More than six months after the implementation of the General Data Protection Regulation (“GDPR”), the Spanish Parliament has finally approved the Data Protection and Digital Rights Guarantee Act (Ley Orgánica 3/2018, de Protección de Datos y de Garantía de los Derechos Digitales). This new law -published in the Official State Gazette (Boletín Oficial del Estado) on December 6- enters into force on December 7, 2018.
Some of the more noteworthy aspects regulated by this act are the followings:
- It regulates the processing of deceased persons’ data in a specific and separate way.
- It makes use of the leeway granted under the GDPR, establishing the minimum age of consent for minors at 14.
- It limits the consent granted regarding special categories of personal data, in such a way that it will be insufficient to process certain types of personal data (ideology, union membership, religion, sexual orientation, race, creed, or ethnicity).
- It specifies those cases wherein the processing of data of a criminal nature is permitted.
- It recognizes the double layer mechanism and the minimum content of basic information to comply with the duty of information for data subjects regarding the processing of their personal data.
- It develops the regulation applicable to the exercise of the rights of data subjects, adding the concept of “data blocking,” when the data subjects request the amendment or deletion of their personal data.
- It specifically regulates certain personal data processing, which it considers lawful based on legitimate interest or public interest (processing of contact data; credit information systems; commercial transactions; video surveillance; advertising exclusion systems; internal whistleblower information systems).
- It includes a catalogue of situations that must be taken into account when determining the application of technical and organizational measures.
- It clarifies the distinction between the data controller and the data processor, as well as their duties.
- It includes a full catalogue of entities that must appoint a data protection officer, including new categories in addition to those initially envisioned, and it imposes the obligation to report the appointment to the Spanish Data Protection Agency within a maximum period of 10 days.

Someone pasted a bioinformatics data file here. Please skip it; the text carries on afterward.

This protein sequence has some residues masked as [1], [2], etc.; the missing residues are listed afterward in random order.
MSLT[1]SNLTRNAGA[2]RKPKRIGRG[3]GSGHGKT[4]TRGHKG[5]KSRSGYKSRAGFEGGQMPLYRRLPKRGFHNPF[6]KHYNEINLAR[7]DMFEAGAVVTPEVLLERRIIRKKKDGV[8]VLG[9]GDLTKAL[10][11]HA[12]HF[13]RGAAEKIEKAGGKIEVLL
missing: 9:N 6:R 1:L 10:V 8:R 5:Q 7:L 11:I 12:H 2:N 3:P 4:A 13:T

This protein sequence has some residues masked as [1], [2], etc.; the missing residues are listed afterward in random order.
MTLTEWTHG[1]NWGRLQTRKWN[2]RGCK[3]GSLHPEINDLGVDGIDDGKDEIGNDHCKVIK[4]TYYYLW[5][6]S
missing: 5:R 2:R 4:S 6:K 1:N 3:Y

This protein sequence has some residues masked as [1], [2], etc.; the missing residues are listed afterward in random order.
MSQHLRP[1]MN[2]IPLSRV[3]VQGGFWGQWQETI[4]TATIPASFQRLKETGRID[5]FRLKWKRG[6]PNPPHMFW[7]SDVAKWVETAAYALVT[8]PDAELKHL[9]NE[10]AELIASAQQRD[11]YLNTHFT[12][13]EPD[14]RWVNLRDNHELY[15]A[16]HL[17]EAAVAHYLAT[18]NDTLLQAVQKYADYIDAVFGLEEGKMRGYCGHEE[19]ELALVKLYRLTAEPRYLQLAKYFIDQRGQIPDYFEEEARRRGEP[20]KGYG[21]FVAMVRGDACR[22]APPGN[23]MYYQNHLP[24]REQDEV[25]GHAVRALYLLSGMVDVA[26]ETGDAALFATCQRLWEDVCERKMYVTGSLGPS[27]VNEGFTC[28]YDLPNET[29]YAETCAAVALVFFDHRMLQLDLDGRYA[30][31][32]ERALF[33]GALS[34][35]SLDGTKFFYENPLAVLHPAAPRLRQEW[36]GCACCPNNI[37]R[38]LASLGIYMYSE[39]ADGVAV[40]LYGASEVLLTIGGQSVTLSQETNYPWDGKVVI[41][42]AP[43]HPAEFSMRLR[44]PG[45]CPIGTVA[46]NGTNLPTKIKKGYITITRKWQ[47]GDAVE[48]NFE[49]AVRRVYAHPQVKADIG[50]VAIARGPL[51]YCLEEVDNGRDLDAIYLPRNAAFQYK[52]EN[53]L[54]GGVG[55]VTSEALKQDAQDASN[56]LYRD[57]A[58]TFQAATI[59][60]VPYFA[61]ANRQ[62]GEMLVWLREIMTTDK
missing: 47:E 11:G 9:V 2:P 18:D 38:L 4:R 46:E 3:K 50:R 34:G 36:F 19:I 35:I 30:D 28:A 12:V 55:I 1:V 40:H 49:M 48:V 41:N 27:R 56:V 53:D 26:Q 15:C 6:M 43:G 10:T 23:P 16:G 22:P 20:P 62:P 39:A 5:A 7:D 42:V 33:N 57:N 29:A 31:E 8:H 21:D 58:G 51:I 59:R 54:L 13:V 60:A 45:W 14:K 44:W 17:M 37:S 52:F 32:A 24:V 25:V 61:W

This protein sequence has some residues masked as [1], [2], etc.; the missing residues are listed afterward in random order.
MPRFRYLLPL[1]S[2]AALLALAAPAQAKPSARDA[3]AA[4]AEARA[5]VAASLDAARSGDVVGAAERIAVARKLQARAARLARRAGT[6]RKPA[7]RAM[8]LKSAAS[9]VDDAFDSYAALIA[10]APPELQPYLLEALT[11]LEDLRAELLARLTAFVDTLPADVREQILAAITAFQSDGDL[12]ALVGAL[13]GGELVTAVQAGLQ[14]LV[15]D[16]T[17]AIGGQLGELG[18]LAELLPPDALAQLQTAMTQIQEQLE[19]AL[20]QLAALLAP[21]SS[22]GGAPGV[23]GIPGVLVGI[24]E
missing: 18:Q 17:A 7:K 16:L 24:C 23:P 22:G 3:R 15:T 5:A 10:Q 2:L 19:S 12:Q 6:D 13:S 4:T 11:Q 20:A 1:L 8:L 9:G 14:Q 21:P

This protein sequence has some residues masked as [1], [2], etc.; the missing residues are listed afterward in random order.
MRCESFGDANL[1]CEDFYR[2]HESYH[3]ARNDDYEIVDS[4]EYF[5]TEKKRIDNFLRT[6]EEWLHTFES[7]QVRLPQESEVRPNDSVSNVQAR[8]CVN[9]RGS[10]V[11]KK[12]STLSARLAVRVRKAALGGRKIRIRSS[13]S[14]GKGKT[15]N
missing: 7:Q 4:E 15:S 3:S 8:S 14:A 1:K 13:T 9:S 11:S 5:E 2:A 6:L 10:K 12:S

- It details the cases where an international data transfer is permitted.
- It specifies how to initiate the sanctioning process and its duration, differentiating between cases that concern the (i) failure to address a request for the exercise of rights; (ii) determination of the existence of a possible infringement; and (iii) processing of the procedure as a result of notification of a claim filed with another national control authority. Likewise, it includes an open catalogue of infringements, divided into three categories (minor, severe, and very severe).
- It recognizes and guarantees a new catalogue of digital rights, which includes net neutrality, universal internet access, digital security, digital literacy, the online protection of minors, the amendment or updating of information online, the right to be forgotten on search engines and social networks, and the regulation of the right to a digital last will and testament.
- It strengthens the privacy of employees and their right to digital disconnection and privacy vis-à-vis the use of digital devices, video surveillance, and geolocation in the workplace, and it permits collective agreements that ensure greater protection.
- It extends the validity of data processing agreements signed prior to the application of the GDPR until their expiration date or, for indefinite contracts, until May 25, 2022.
Over the coming weeks, we will extract the most relevant points and analyze them in different posts, so we encourage you to follow the blog to learn about the changes to the new law in detail.